The dumbbell seated calf raise is an easy-to-load movement isolating the soleus that requires a flat bench, low box, and dumbbells. Place a low box or step-up platform to the left or right side of the flat bench. Select two dumbbells of the same weight and sit on the middle center of the bench.

Place your toes on the box or platform so that your shin is perpendicular to the floor and upper thighs are parallel with the floor. Gently place one of the flat sides of each dumbbell on the lower quad of the left and right legs. This will be your starting position. The grip on the dumbbells should only be tight enough so that they do not fall of the leg.

Press through your toes and extend your ankle until you feel a nice contraction in the calf – hold this position for one to three seconds before slowly lowering the calves to the starting position. Increase the intensity of this movement by removing the stretch reflex and holding the bottom position of the movement for three to five seconds.

  • Smith Machine Reverse Calf Raise – 3 sets of 15 to 20 reps

The smith machine reverse calf raise is an excellent movement for isolating and blasting the tibialis anterior. Place a low box or step-up platform directly below and in-line with the Smith Machine bar. Move the barbell so that it’s hooked in at shoulder height and place an even amount of weight on either side.

Place your heels on the box or platform and stand underneath the bar so that it’s resting on your upper trapezius muscle (re: upper back). Your toes should be hanging off the box or platform. Fully extend your hips and knees and unrack the barbell from the hooks – this is your starting position. Slowly lower your toes until you feel a nice stretch in the front of the lower leg.

Hold this position for one to three seconds before pushing through your heels and pulling your toes towards your shins. At the top position your toes should be above-parallel. Hold this position for one to five seconds before lowering to the starting position. At the end of the set be sure to hook in the barbell to the pins before dismounting.

  • Bodyweight Standing Calf Raise – 1 rest-pause set of 50 reps

Rounding out this brutal calf workout is one rest-pause set of standing calf raises using your body weight only. Set a low box or step-up platform adjacent to a free-standing beam or facing a wall. Step on to the box or platform so that only your toes and midfoot are in-contact and the heels are hanging off the edge. You may find yourself needing to gently hold on to the beam or wall to stabilize yourself.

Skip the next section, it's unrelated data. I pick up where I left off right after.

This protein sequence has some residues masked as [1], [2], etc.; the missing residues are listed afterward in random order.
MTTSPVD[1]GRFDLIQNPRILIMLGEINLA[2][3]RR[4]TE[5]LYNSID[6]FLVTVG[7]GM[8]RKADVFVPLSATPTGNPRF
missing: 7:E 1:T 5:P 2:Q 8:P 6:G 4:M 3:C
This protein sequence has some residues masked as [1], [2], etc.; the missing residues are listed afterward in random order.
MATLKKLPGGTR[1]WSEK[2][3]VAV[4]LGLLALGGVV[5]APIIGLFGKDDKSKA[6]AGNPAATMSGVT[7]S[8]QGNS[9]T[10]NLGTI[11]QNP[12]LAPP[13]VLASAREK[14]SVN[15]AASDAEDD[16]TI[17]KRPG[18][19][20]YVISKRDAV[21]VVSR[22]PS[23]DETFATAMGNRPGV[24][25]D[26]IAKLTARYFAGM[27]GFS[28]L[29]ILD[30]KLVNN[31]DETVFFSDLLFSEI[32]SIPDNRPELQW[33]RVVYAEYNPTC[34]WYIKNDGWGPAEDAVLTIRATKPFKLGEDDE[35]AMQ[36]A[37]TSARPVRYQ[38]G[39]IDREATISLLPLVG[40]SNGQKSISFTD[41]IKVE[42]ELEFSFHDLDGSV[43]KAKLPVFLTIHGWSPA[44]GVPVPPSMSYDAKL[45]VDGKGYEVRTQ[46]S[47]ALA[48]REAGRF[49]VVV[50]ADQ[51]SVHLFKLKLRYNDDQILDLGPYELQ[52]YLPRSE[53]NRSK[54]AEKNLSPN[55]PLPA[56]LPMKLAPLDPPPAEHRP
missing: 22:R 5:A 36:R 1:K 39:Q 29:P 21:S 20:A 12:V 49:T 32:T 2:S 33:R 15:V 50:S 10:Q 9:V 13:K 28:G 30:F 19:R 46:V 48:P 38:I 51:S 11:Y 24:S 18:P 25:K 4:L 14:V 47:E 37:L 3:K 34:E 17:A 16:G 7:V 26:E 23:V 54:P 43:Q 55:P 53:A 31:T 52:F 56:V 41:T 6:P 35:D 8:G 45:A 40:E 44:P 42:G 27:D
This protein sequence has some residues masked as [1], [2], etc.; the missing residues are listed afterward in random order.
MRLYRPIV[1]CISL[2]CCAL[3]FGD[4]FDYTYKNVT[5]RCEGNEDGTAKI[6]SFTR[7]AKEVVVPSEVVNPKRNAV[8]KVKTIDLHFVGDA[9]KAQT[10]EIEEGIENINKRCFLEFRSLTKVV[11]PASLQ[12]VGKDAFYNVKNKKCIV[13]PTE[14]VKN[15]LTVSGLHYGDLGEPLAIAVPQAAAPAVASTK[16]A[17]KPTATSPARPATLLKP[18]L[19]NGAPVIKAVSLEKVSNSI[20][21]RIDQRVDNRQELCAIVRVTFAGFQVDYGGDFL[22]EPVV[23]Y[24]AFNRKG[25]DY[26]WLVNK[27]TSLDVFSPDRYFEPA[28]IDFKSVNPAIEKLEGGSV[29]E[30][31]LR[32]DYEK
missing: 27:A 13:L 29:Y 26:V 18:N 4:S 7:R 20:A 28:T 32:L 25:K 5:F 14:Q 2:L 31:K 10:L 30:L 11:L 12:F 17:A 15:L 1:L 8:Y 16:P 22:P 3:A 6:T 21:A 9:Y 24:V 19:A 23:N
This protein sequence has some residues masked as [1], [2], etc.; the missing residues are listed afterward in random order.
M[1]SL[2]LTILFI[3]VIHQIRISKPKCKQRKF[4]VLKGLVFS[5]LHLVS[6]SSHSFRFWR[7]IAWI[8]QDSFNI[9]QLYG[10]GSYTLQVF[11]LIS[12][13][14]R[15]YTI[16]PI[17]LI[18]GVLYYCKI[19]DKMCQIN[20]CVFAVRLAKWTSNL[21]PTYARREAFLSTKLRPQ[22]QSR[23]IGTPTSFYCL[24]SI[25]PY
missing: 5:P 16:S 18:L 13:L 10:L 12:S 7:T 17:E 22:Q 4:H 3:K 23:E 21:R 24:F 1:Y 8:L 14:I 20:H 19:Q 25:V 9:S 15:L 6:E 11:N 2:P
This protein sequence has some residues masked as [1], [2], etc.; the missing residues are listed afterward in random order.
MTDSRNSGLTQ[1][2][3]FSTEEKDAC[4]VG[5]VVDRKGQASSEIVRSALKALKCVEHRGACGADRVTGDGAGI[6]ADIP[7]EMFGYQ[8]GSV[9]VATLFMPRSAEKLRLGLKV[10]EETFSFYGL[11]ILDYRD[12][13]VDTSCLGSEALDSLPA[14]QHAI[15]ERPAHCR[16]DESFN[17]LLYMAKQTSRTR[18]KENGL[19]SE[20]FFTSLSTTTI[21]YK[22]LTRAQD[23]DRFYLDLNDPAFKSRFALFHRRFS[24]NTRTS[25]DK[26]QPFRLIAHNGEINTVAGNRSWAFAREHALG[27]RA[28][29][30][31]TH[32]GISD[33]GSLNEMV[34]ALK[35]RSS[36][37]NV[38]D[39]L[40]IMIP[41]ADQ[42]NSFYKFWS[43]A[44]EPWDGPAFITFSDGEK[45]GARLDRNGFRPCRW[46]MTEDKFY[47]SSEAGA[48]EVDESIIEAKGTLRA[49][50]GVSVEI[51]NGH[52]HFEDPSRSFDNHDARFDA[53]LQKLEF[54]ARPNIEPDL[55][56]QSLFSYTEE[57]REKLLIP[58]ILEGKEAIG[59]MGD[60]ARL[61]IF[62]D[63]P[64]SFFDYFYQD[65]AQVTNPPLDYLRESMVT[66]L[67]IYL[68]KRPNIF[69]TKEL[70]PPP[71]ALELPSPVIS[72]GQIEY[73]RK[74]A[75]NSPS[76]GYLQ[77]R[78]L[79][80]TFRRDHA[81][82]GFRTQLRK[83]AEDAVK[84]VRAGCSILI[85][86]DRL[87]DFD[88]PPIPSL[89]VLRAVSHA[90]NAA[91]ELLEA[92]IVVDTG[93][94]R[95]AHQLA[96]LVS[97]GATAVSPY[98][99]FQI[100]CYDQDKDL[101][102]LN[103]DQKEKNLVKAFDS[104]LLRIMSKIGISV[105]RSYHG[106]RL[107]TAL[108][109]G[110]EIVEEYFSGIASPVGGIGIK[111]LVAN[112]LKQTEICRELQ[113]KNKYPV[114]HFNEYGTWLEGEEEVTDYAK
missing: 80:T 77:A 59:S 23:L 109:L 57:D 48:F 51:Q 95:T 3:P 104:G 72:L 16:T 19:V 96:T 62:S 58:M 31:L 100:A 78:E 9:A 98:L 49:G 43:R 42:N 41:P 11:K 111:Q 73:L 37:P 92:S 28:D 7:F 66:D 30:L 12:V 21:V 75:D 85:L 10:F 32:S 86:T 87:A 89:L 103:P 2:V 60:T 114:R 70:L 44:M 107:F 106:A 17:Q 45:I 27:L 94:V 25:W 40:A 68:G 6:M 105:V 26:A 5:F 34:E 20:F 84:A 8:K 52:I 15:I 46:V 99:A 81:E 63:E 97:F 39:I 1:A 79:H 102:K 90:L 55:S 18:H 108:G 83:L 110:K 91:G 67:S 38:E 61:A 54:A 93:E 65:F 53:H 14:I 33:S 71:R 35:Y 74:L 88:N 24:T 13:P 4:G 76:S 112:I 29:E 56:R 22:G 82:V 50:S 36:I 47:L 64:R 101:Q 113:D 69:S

Fully extend your hips and knees – this is your starting position. Slowly push through your toes and extend your ankles as much as comfortable and then slowly lower yourself to the starting position. Hold the top position for one to three seconds; it’s not a race to complete the 50 reps as quickly as possible.

If you cannot perform 50 reps consecutively then focus on resting as little as possible and decreasing the number of sets it takes to complete all of the reps. For example, it may take your 5 sets (20, 10, 8, 7, 5) with 15 seconds of rest between each set the first time. The next time you perform the workout shoot for completing the reps in 4 sets or only resting 10 seconds in between each of the 5 sets.

Calf Press

Intermediate Calf Specialization Workout

  • Jump Rope – 500 skips

Jump rope is a dynamic movement building not only coordination and cardiovascular conditioning but also pumping blood in to the calf musculature. Select a moderate weight jump rope that when stood on with flat feet and hip-width stance, has a length that allows the handles to reach armpit height.

Perform the movement by keeping your upper arm in-line with your torso, forearms in-line or slightly in-front of your shoulders, chest high, and spine neutral. Jump just high enough to clear the rope every skip time, ensuring your heels never touch the ground and you land on the ball of your foot each time. Your calves will be working hard during this movement.

My personal favorite combination is 100 dual-leg, 100 alternating, 100 high-knee, 50 left-leg-only, 50 right-leg-only, and 100 dual-leg. Progress by using a heavier jump rope, performing the skips in a shorter period of time, or adding skips.

  • Calf Raise on 45 degree Leg Press – 1 rest-pause set of 75 reps

Set up for this exercise by placing an equal amount of weight on either site of the leg press and adjusting the back support so that you can comfortably place your entire back on the support while also resting your butt on the bottom support pad.

Sit down, take a hip-width stance, and place the toes and balls of your feet on the bottom of the leg press platform. Your heels should not be in-contact with the platform. In the starting position of this movement your knees should be extended (but not hyperextended) and heels should be facing away from you and pointing towards the ground.

It’s ok if the leg press platform no longer rests on the safety pins after extending your knees – don’t unhook the safety unless absolutely necessary due to range of motion limitations. Initiate the movement by pressing through your toes and pushing the platform away from you without allowing your back and butt to leave the support pads.

Flex your calves at the top of the movement for one to five seconds before lowering to the starting position. Aim to complete the 75 reps in a minimum of 4 sets and maximum of 7 sets. Increase the intensity by added weight, holding the stretch or contracted position for a longer period of time, or decreasing the rest periods between each mini set (shoot for 15 to 30 seconds).

  • Plate-Loaded Seated Calf Raise – 2 sets of 10 reps, 1 triple drop set